“Promising Opportunities in High-Efficiency III-V Photovoltaics”
Alexandre Freundlich, University of Houston
The PV industry, even in its modest gigawatt energy production level, is a multibillion dollar industry. Boosted by regulatory incentives, the industry is experiencing strong growth and a significant influx of capital investment. Recent advances in solar cells and in particular in inexpensive thin films and concentrator PV devices continue to drive down the cost of solar electricity generation. Today the production cost of kWh in many applications approaches the retail price of electricity generated by traditional means (fossil fuels). Yet in order for PV to become a major component of the much sought-after terawatt level renewable energy portfolio, a nearly two-to-three-fold further cost reduction is needed. Such a cost reduction will likely rely on technological breakthroughs that would significantly enhance both the efficiency and manufacture of photovoltaics.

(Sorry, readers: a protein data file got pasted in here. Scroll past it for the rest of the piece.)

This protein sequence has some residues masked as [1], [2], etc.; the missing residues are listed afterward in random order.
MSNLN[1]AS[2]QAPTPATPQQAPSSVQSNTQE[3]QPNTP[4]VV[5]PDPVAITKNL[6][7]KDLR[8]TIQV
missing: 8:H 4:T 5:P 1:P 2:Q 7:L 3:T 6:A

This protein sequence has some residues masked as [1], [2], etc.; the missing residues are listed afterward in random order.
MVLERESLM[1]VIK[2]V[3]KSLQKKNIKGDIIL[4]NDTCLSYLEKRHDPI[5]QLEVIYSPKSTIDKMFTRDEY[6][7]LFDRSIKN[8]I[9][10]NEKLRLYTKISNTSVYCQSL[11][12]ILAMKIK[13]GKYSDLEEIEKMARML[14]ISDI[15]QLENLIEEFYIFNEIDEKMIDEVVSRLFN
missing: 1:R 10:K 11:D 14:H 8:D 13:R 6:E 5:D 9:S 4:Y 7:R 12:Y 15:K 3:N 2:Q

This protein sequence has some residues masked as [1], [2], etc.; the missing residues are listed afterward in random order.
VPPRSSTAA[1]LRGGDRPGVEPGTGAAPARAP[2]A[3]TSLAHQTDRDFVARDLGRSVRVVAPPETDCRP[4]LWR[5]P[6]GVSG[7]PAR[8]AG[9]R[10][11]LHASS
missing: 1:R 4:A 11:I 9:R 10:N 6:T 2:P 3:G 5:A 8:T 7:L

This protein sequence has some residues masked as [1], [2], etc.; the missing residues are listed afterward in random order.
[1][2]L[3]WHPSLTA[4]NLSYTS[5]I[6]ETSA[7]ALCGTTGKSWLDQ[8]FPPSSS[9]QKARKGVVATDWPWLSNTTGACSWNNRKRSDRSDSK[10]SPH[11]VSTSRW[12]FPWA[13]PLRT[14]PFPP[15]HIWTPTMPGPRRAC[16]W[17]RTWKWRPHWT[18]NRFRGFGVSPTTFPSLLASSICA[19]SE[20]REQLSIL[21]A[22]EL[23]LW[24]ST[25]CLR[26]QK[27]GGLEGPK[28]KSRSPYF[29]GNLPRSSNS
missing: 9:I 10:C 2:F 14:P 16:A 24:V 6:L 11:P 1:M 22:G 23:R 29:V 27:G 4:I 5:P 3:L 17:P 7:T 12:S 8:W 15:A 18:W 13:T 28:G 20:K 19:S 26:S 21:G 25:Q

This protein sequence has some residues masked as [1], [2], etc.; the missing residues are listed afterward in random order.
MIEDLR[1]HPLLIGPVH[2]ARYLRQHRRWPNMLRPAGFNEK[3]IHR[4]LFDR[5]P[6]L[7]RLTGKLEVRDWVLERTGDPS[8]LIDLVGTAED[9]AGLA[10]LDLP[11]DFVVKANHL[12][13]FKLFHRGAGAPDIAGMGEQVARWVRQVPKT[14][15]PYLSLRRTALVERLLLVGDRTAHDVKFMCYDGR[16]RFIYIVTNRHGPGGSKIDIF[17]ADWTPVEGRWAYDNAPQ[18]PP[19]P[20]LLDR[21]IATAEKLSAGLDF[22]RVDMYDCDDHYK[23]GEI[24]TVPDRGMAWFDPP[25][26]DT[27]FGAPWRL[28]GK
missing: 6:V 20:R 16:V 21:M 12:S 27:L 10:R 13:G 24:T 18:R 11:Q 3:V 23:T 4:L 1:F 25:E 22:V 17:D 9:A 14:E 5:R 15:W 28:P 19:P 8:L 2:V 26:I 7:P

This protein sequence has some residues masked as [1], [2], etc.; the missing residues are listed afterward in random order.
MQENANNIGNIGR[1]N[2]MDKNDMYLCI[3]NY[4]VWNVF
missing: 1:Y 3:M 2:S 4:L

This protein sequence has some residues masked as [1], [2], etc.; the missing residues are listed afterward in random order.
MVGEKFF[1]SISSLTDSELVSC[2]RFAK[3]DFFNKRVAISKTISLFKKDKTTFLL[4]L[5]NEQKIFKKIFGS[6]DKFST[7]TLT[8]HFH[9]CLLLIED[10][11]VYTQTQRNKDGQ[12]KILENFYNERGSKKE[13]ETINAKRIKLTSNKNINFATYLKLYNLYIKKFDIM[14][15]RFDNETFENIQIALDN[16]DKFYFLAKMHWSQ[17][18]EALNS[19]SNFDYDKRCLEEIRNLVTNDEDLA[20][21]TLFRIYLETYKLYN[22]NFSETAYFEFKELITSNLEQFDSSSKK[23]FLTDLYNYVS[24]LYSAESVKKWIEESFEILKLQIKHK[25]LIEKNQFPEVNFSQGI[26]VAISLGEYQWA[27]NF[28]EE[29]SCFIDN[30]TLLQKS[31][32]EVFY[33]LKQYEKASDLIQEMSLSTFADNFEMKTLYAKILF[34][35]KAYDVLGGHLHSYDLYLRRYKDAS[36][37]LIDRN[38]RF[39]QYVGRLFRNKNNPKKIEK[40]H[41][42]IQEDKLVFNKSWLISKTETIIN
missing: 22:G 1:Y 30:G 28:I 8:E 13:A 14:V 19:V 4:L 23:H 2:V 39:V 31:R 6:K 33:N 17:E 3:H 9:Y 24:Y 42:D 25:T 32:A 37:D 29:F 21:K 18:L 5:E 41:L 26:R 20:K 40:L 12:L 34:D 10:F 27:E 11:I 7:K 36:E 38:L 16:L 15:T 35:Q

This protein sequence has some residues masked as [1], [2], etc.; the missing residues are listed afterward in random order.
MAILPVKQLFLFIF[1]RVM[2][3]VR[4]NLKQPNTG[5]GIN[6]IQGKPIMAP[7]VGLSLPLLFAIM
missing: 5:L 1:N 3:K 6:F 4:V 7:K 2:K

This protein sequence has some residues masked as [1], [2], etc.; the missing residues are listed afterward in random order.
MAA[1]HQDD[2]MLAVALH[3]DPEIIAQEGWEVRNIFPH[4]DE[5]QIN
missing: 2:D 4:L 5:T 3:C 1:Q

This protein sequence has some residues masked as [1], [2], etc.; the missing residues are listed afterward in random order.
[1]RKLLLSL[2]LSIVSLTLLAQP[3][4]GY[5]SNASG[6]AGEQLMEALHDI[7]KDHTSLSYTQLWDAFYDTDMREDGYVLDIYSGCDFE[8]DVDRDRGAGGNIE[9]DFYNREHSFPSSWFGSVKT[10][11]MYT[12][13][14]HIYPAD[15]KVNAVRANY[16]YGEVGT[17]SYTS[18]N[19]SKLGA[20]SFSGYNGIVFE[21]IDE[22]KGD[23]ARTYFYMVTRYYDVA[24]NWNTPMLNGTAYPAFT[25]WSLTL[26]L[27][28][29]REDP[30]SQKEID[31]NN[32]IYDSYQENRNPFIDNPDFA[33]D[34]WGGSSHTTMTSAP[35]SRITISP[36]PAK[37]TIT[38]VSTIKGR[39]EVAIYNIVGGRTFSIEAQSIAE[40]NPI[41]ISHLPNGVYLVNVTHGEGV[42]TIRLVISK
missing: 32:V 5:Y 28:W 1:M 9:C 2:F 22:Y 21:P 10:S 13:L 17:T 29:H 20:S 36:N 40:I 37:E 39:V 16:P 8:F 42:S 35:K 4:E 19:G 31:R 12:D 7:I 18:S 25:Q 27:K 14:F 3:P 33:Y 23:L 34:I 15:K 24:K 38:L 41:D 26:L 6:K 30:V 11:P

This talk will briefly overview the current R&D landscape in the development of next-generation ultra-efficient solar cells as well as cost-reduction strategies. The presentation will emphasize advances at the University of Houston in the design and characterization of high-efficiency quantum-confined solar cells (i.e., dilute nitride quantum well cells) and recent efforts in the synthesis of highly efficient III-V photovoltaics on inexpensive flexible metal substrates.
Alexandre Freundlich is a research professor of physics and electrical and computer engineering at the University of Houston, where he is the project leader for the photovoltaics and nanostructures project in the Center for Advanced Materials. The project provides an interdisciplinary approach to R&D problems in photovoltaic materials and devices. Researchers are investigating a wide range of fundamental and applied materials problems to improve cell efficiency, increase power/weight ratios and decrease the cost of high-efficiency solar cells. Under development are sophisticated new III-V quantum-scale semiconductor materials and solar designs (with projected efficiencies in excess of 40 percent) and new photovoltaic energy concepts that will enhance planetary and deep-space exploration.